Friday, September 23, 2005

Some good letters.....

I get a lot of letters from former expat residents of the island. Here's one I got yesterday:

I am sorry, but I do not know your name. My name is _____ and I just wanted to let you know how much I enjoy your pictures of
Taiwan on the internet. I lived in Taoyuan county for a couple of years and had a great time. My wife is from Taiwan and we return each year for Chinese New Year. Sometimes at work I think about Taiwan and I am thankful that you are willing to share your family pictures. It brings back good memories when I look at your pictures. Also, you have a nice looking family and must be a very blessed man. May God continue to bless you and your family.
And one from the day before. I especially love letters that talk about the life on the island many years ago. Nowadays it is a formidable challenge to find a place to park by the train station.....

I really appreciate your pictures and running commentary on so many subjects relating to current times in Taiwan.

I was reminded of an incident that happened in 1966 or 1967. I was stationed at Taipei Air Station. I had a moonlight job at the Officer's Club Annex as a Night Manager. The job kept me out of trouble and helped time pass. I was single at the time. (I later married a Chinese girl.) Anyway, rather than sleep in the Chinese Army Military Hostel which was located next door to the Navy Exchange, I and my room mate, another guy who also worked part time as a Night Manager at the club, decided to rent an apartment. We were fortunate to get into a brand new building a few blocks from the Navy Exchange. Within 6 weeks, someone broke into the apartment and cleaned out everything that they could carry! Only a couch remained in the living room and kitchen and bathroom. My roommate's bedroom was emptied, only the bed remained, they even took the linen. My bedroom was locked and the thief tried for sometime to dig out around the lock, but didn't get inside. My poor buddy lost everything! You can imagine how he felt. He was in shock! At the time of the burglary, we had no bars on our windows. I don't think anyone in our apartment building had bars at the time either. Life went on for me. My roommate moved back into the barracks at Taipei Air Station to recover his losses and save up some cash. I invited my girl friend to move into the apartment and later married her. A couple of weeks after the burglary we were awoken on a Saturday or Sunday morning by the police knocking on our apartment door. They had captured the thief. He was disheveled; from his looks I guessed the police had worked him over. He was tied with large rope which was also strung around his neck and he was bare foot. The police told us the thief was taking them to the residences he had burglarized. The police had us come by the station and identify items taken. My buddy was able to recover some of his stuff from a pawn shop across town, but had to pay the shop for each item he recovered. I believe Uncle Sam reimbursed him for his loss. Interesting that the police did catch some of these guys in the 60's......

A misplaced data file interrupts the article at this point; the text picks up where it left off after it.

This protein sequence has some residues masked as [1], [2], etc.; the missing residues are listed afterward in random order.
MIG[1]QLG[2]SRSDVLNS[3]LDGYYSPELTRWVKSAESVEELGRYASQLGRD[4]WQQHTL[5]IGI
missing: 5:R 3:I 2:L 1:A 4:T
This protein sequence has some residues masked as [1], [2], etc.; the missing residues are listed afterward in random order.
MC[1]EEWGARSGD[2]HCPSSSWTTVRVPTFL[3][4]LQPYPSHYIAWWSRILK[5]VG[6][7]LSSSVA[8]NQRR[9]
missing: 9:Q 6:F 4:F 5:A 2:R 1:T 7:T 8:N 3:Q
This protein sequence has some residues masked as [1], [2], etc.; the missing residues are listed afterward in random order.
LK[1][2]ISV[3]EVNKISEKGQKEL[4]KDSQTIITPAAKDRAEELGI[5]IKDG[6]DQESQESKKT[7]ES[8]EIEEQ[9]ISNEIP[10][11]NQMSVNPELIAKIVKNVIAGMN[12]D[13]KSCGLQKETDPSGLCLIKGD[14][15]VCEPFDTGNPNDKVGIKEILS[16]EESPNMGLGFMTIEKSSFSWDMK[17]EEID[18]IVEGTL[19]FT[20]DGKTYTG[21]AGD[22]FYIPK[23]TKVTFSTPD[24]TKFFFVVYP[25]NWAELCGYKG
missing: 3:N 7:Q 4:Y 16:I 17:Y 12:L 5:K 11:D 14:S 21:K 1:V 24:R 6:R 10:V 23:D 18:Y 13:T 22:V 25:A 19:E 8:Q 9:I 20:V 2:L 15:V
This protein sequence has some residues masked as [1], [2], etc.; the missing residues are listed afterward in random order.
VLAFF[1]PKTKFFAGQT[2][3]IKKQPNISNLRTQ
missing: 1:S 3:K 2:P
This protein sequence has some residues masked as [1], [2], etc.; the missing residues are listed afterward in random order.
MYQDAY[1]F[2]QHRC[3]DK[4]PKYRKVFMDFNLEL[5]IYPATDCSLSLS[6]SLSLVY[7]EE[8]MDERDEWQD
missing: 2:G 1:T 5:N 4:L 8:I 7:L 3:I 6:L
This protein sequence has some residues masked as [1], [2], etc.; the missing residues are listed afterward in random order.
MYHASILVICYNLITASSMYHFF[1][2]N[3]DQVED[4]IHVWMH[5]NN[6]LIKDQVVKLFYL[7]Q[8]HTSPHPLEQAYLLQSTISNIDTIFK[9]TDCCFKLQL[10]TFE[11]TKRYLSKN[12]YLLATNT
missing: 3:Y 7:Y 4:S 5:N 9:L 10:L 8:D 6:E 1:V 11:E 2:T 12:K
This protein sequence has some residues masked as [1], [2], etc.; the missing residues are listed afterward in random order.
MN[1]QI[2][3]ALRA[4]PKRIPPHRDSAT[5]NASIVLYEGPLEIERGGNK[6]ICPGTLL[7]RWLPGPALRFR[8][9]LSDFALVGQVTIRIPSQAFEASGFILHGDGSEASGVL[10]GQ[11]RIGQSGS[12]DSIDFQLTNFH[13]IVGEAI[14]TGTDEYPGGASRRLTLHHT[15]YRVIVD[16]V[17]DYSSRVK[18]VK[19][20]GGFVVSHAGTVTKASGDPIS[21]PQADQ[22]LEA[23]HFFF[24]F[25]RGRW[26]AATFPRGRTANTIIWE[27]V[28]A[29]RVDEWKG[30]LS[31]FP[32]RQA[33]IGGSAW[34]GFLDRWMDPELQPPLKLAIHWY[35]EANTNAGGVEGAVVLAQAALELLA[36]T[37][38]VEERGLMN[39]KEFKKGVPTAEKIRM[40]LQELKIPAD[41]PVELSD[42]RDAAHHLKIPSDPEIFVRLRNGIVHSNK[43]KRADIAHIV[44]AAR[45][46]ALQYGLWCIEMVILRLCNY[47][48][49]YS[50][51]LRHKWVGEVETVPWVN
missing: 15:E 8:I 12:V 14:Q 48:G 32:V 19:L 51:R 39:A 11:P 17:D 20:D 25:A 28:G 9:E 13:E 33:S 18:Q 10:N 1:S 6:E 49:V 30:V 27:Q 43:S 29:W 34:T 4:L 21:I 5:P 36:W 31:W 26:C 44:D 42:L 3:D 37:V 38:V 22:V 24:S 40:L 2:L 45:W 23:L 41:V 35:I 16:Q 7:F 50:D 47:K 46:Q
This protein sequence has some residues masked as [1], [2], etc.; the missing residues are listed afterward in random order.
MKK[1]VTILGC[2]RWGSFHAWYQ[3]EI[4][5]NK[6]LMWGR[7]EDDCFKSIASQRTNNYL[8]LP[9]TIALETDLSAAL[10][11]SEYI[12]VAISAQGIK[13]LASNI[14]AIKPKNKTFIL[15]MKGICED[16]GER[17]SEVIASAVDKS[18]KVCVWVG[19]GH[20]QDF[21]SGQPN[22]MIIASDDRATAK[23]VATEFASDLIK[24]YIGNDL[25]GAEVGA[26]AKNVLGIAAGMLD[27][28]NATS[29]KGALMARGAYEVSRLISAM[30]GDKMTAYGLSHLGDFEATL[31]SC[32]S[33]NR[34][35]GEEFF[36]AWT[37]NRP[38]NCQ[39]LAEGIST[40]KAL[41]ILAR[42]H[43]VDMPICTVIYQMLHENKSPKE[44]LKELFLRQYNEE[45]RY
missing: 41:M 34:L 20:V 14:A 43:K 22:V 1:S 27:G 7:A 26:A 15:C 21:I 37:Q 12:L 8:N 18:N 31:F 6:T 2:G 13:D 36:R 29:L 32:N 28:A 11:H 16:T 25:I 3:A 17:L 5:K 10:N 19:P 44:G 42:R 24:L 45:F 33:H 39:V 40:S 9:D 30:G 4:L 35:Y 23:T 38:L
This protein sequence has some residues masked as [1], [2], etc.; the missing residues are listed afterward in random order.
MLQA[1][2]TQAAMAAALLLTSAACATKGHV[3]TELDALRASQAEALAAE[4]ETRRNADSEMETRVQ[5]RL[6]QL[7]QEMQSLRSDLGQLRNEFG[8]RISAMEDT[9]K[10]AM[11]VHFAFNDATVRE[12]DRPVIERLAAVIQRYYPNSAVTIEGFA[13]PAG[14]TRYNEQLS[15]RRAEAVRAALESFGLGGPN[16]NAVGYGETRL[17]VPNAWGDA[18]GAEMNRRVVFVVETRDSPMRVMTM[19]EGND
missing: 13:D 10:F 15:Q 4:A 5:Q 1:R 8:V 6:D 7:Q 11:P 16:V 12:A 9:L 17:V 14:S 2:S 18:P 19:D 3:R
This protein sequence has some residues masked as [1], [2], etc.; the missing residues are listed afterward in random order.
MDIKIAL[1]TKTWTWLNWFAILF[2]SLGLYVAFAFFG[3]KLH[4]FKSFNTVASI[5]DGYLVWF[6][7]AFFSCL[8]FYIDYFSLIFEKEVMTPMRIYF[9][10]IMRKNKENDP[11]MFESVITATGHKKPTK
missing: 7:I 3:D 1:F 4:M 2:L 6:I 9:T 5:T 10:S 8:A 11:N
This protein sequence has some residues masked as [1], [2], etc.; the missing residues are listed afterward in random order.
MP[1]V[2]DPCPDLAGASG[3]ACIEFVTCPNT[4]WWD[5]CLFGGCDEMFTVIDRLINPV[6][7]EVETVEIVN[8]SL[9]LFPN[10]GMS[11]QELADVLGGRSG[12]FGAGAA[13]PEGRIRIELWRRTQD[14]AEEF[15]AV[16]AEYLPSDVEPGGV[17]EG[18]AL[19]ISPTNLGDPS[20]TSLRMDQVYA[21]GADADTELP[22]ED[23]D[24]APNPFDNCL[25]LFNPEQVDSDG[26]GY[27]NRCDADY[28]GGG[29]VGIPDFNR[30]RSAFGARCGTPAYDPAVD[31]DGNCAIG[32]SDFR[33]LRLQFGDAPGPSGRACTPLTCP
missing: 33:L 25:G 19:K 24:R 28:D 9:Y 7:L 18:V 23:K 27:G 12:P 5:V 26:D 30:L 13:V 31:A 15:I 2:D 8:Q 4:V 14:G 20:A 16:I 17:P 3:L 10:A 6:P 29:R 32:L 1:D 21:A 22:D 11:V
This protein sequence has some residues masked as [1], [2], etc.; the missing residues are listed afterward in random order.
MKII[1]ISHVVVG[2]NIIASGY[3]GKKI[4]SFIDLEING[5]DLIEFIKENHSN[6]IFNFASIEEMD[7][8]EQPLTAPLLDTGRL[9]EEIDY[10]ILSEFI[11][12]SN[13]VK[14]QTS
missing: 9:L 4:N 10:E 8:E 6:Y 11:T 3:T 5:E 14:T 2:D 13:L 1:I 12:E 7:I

I loved my time in Taiwan, visited all over the island, drove up and down the old Highway 1 many times. I have some stories about that road. I wanted to stay in Taiwan, but my wife wanted to come to the US, I understood and we returned to Texas. I later returned to the military and retired in 1980. Have not been in Taiwan since 1972 or 73. Plan to make a trip back later this fall. Your pages provided me with a lot of current info, not much has changed really. Still hauling water to drink in Taipei - 40 years later! Unbelievable huh. The traffic situation appears much worse. Hardly any automobiles were on Taiwan in the mid 60's. Easy to get all over town in a few minutes. I remember parking at the Main Railway Station waiting for my girl friend to arrive and I would be the only private car parked there during the evening hours. I bet you can't get close to the station today. I'm anxious to visit again and see the physical changes, doubt I'll recognize much though.

Thanks again, loved your pages. Much aloha to you and your family.

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